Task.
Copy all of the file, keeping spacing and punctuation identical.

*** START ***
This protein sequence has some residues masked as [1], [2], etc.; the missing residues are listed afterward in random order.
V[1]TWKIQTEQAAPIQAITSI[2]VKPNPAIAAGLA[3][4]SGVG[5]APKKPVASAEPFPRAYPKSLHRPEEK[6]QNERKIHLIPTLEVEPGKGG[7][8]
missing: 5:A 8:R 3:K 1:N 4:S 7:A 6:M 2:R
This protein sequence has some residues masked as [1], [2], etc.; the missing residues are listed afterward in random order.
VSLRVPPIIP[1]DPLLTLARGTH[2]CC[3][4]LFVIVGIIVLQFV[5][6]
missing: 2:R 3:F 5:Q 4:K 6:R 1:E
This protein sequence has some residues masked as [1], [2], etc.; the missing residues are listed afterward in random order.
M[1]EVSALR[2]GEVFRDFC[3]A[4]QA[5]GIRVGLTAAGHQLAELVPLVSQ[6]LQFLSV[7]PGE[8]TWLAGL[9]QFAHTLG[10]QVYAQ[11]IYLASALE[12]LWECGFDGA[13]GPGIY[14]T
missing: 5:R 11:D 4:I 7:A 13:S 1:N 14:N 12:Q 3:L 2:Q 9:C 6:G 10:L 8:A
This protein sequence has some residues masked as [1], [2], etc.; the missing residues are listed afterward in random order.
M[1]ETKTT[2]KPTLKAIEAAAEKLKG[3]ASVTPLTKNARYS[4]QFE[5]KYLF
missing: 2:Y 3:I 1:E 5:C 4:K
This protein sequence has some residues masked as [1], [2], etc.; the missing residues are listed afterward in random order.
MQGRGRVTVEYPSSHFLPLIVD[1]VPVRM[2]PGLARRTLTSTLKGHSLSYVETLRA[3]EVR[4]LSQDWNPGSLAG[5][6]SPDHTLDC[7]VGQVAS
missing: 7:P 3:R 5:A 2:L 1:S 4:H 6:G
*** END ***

This protein sequence has some residues masked as [1], [2], etc.; the missing residues are listed afterward in random order.
V[1]TWKIQTEQAAPIQAITSI[2]VKPNPAIAAGLA[3][4]SGVG[5]APKKPVASAEPFPRAYPKSLHRPEEK[6]QNERKIHLIPTLEVEPGKGG[7][8]
missing: 5:A 8:R 3:K 1:N 4:S 7:A 6:M 2:R
This protein sequence has some residues masked as [1], [2], etc.; the missing residues are listed afterward in random order.
VSLRVPPIIP[1]DPLLTLARGTH[2]CC[3][4]LFVIVGIIVLQFV[5][6]
missing: 2:R 3:F 5:Q 4:K 6:R 1:E
This protein sequence has some residues masked as [1], [2], etc.; the missing residues are listed afterward in random order.
M[1]EVSALR[2]GEVFRDFC[3]A[4]QA[5]GIRVGLTAAGHQLAELVPLVSQ[6]LQFLSV[7]PGE[8]TWLAGL[9]QFAHTLG[10]QVYAQ[11]IYLASALE[12]LWECGFDGA[13]GPGIY[14]T
missing: 5:R 11:D 4:I 7:A 13:S 1:N 14:N 12:Q 3:L 2:Q 9:C 6:G 10:L 8:A
This protein sequence has some residues masked as [1], [2], etc.; the missing residues are listed afterward in random order.
M[1]ETKTT[2]KPTLKAIEAAAEKLKG[3]ASVTPLTKNARYS[4]QFE[5]KYLF
missing: 2:Y 3:I 1:E 5:C 4:K
This protein sequence has some residues masked as [1], [2], etc.; the missing residues are listed afterward in random order.
MQGRGRVTVEYPSSHFLPLIVD[1]VPVRM[2]PGLARRTLTSTLKGHSLSYVETLRA[3]EVR[4]LSQDWNPGSLAG[5][6]SPDHTLDC[7]VGQVAS
missing: 7:P 3:R 5:A 2:L 1:S 4:H 6:G